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Checkmate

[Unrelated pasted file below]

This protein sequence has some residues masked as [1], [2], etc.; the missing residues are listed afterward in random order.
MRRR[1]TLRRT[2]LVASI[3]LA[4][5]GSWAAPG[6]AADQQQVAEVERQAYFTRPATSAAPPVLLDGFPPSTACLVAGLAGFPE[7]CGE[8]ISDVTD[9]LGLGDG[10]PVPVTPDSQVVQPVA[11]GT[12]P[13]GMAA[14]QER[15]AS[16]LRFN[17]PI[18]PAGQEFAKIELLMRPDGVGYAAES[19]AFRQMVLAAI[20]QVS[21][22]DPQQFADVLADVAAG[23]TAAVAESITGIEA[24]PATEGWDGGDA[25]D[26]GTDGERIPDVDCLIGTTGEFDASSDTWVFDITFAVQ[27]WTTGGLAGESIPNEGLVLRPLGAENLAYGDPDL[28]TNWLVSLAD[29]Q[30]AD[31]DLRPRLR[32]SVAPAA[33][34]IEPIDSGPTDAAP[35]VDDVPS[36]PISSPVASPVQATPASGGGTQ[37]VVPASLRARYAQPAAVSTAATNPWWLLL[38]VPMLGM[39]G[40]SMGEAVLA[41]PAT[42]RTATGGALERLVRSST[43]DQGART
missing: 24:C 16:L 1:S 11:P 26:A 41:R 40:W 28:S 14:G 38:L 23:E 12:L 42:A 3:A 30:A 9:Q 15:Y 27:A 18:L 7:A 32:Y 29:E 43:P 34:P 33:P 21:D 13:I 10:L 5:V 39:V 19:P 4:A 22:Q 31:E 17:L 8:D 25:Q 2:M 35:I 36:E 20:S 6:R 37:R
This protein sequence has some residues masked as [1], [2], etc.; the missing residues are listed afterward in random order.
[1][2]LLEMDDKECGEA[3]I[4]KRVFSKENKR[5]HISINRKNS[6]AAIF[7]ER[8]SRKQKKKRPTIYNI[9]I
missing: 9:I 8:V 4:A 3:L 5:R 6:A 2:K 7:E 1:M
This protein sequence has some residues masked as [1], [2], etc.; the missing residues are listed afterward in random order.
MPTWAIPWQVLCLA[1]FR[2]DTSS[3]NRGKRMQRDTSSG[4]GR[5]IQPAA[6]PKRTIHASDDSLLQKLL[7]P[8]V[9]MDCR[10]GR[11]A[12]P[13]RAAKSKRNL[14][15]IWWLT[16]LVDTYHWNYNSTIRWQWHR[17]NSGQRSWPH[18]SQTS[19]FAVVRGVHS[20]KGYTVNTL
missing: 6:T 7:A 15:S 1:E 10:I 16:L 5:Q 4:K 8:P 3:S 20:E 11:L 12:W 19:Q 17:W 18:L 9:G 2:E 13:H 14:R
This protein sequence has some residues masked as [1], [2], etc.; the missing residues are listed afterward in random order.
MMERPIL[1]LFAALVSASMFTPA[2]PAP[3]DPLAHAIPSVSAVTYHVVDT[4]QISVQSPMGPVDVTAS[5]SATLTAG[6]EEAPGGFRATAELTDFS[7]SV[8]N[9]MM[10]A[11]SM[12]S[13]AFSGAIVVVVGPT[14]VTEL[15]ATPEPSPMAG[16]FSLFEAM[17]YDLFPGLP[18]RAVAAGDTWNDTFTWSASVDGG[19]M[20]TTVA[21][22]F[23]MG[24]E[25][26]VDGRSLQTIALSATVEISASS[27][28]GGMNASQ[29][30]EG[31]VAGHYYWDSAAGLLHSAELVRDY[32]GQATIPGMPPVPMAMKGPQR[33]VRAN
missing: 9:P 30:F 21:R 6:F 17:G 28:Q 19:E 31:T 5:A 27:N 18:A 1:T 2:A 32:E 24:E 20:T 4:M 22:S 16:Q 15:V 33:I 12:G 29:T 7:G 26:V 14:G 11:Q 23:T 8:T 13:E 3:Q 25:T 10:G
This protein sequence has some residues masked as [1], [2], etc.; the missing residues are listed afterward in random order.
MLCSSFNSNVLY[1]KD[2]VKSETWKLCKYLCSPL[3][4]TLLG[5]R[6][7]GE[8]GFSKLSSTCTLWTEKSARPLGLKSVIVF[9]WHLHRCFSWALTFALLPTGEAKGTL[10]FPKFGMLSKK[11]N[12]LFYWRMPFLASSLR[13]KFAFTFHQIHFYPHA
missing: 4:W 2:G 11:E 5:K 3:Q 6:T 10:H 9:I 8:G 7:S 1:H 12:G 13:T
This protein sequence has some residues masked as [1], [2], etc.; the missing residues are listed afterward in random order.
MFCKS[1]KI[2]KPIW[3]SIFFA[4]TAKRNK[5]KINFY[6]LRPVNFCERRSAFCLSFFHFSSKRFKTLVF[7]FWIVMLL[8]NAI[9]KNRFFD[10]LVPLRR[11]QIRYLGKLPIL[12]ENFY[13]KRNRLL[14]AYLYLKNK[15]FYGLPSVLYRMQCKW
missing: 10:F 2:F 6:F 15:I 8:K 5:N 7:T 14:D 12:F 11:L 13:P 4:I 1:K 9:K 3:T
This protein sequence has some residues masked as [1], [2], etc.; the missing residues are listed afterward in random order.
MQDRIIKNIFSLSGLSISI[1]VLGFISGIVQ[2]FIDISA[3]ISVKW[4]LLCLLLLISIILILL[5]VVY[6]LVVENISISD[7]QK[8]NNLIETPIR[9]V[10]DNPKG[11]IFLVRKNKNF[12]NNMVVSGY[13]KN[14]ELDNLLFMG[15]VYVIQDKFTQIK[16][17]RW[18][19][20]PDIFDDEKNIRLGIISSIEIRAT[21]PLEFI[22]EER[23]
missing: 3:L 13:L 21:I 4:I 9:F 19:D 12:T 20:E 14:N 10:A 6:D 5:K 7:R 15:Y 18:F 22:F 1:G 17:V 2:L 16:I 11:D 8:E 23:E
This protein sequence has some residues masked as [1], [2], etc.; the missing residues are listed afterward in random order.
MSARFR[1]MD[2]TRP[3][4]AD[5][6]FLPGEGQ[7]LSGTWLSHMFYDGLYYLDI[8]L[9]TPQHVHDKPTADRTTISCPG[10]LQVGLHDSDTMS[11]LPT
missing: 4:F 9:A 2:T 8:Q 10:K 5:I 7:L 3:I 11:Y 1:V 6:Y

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He was quite a man. We used to play chess together. It was the time before his disease spread through his whole body, before it ate him alive. When I visited him in the last stage he could hardly move. He was just lying there, breathing heavily like a stranded fish. He always wanted to play chess. It was almost an addiction. The first words which came out of his mouth when I crossed the doorsill of room 26 had always to do with the game. They were endless strings of bad puns like “Here comes my checkmate again” but we both still laughed about them. A game could last hours or even days. We made little pauses so he could get all his injections and that bullshit. All the time he was connected to some sort of lifeless equipment which seemed to absorb his energy. Like parasites use to inhabit a tree and suck out the most important nutrient. They failed all down the line. Even when he was in the worst condition one can possibly imagine, he still could rant about pawns, kings and queens. Slowly but with the most concentration he moved them across the checked border. I followed every move carefully, not to be prepared for my reaction but just to show that I was really interested in the game. It’s so ridiculous. I never was into chess. I didn’t even know the basics before he got sick. I had to learn it just to communicate in some way with him. Amongst all of us only I had the privilege to be in his room. He was very grumpy when I came late to our daily sessions. I guess it was the last straw which kept him from sinking in total depression. The disease totally disfigured his character. Old friends could barely recognize him or what was left of him, a man who formerly was filled with passion and lust for life. I don’t know when the idea came up to turn off the machines. It certainly was not a majority decision. We argued day and night trying to postpone it, trying to fool ourselves. “In his rotten state he’s just a vegetable”. I almost slapped her for saying this. The doctors with all their medicalese jargon were no help at all. They buzzed around him like white coyotes who catched a sniff of blood. I hope in his tragic condition he missed all this fuss. In the end it could only have been a decision of the family members. I felt like I’ve been trampled all over but what’s a friend in front of the medical law, right? I remember the day when they came and just pulled the plug. It was so easy. The lights went off by and by and the apparatus became silent. His chest stopped moving. The same happened to the station-like clock besides his bed. We met together, maybe the last time, at his feet and watched the whole process, sobbing, crying. His death was an abortion to me. Loosing him put me in a state of comatose apathy. I fell into a valley of agony and pure anger. It was the first time of my life when I felt loneliness at all. Not that I never was lonely before but I always knew that somewhere someone keeps a place in his heart for me. Now this heart stopped beating right in front of us till the end of time. They say we all lose 21 grams at the exact moment of our death. In that room I lost something too. Not only my soul mate but my faith slipped from my hands. I guess that’s the connection between the dead and the living. I get dizzy when I think about that moment today. After his death I never played chess again. It just didn’t feel right to enjoy a game which was so strongly connected to the only person I cared in the world. I actually smashed the board and threw all the pieces away. I didn’t need any stuff which reminded me of him. No, thanks. At the end he couldn’t even move the little figures so we only talked about the game. About moves, time control, different openings. Stuff like this. Other things in life didn’t matter. It was just me and him. We used to play chess together.

 

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